Nintendo Obtains High Court Injunction Against Internet Service Providers To Block Switch Pirates 1

Nintendo Obtains High Court Injunction Against Internet Service Providers To Block Switch Pirates

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Image: Nintendo

Nintendo has obtained a UK High Court injunction against six internet service providers in an effort to stop Switch games from being downloaded illegally.

The injunction means that six UK-based ISPs – BT, EE, Plusnet, Sky, TalkTalk and Virgin Media – must now block access to specific ROM portals for two years.

The injunction application – which is dated December 2nd, 2021 – sees Nintendo requesting a website blocking order under section 97A of the Copyright, Designs and Patents Act 1988. The six named ISPs are requested to block access to five domains: nsw2u.xyz, nsw2u.org, nsw2u.com, nsw2u.net and nswrom.com. These domains, Nintendo says, offer pirated Switch ROMs.

Nintendo believes these sites are commercial in nature due to the fact that they feature advertising which generates income based on page views and pop-up ads. Nintendo also voiced concerns over explicit adult content appearing during the download process, given the young nature of its main audience.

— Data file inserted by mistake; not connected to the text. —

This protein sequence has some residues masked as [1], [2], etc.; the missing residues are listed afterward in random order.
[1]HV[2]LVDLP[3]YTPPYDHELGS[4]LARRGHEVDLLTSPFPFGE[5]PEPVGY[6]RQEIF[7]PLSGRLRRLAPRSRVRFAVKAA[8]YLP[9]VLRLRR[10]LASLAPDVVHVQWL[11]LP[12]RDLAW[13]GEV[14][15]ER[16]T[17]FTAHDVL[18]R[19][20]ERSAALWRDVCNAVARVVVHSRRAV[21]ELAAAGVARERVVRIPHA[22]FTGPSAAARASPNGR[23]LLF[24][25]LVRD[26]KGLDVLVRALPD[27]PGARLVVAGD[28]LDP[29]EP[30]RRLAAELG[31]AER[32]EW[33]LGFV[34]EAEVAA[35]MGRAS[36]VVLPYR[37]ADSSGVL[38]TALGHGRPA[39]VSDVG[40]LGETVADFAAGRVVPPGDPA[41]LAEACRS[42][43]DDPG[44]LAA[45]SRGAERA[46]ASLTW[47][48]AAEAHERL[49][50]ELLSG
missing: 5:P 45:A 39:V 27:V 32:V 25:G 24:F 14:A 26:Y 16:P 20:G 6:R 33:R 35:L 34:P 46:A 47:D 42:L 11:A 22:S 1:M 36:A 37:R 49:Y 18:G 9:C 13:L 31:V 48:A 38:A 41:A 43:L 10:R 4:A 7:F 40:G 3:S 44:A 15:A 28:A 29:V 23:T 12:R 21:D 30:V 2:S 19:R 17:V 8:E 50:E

The company also claims that it has made repeated attempts to contact the owners of the sites via its solicitors in order to settle the matter out of court and that it believes all of the named sites are owned by the same entity.

In an order handed down by Justice Joanna Smith, it was acknowledged that the domains in question offered Nintendo-copyrighted content and that a large proportion of downloads came from the UK. Justice Smith found that the sites do indeed infringe Nintendo copyrights in the UK, and that the sites also infringe Nintendo’s trademark rights contrary to the Trade Marks Act 1994:

There is no plausible basis to suppose that the use of the marks is merely descriptive; they are being used to denote (falsely) the origin of the games and thereby to drive traffic to the websites for the purposes of making a profit. This is not in accordance with honest practice.

Judge Smith stated that awarding an injunction on the basis that it would be a “fair balance” between protecting Nintendo’s rights and those of the public – as well as allowing ISPs to continue trading fairly.